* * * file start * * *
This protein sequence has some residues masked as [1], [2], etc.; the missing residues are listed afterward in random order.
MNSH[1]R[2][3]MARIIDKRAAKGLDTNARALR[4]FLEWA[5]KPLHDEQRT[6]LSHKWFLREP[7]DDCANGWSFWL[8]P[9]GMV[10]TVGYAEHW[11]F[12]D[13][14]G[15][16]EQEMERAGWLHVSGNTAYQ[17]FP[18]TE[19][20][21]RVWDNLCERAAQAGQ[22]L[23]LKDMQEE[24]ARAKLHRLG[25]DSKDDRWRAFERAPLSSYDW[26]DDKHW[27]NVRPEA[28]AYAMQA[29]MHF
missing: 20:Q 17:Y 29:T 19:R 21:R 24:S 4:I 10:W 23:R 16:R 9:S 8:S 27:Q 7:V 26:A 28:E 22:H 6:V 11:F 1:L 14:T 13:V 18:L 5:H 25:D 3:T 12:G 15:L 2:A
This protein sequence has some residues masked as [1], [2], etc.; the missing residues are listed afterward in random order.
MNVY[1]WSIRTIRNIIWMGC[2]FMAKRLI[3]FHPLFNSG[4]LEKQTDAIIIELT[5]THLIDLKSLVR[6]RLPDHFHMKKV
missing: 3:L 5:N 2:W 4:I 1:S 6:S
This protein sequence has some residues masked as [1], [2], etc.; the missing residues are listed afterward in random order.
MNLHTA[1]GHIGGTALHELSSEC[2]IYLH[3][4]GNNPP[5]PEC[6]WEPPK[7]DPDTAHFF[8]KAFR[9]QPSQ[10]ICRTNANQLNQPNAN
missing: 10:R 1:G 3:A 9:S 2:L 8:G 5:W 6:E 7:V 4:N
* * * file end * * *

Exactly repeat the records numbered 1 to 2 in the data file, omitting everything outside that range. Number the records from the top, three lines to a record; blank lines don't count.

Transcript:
This protein sequence has some residues masked as [1], [2], etc.; the missing residues are listed afterward in random order.
MNSH[1]R[2][3]MARIIDKRAAKGLDTNARALR[4]FLEWA[5]KPLHDEQRT[6]LSHKWFLREP[7]DDCANGWSFWL[8]P[9]GMV[10]TVGYAEHW[11]F[12]D[13][14]G[15][16]EQEMERAGWLHVSGNTAYQ[17]FP[18]TE[19][20][21]RVWDNLCERAAQAGQ[22]L[23]LKDMQEE[24]ARAKLHRLG[25]DSKDDRWRAFERAPLSSYDW[26]DDKHW[27]NVRPEA[28]AYAMQA[29]MHF
missing: 20:Q 17:Y 29:T 19:R 21:R 24:S 4:I 10:W 23:R 16:R 9:S 8:S 27:Q 7:V 26:A 28:E 22:H 6:V 11:F 1:L 14:T 13:V 18:L 5:H 25:D 3:T 12:G 15:L 2:A
This protein sequence has some residues masked as [1], [2], etc.; the missing residues are listed afterward in random order.
MNVY[1]WSIRTIRNIIWMGC[2]FMAKRLI[3]FHPLFNSG[4]LEKQTDAIIIELT[5]THLIDLKSLVR[6]RLPDHFHMKKV
missing: 3:L 5:N 2:W 4:I 1:S 6:S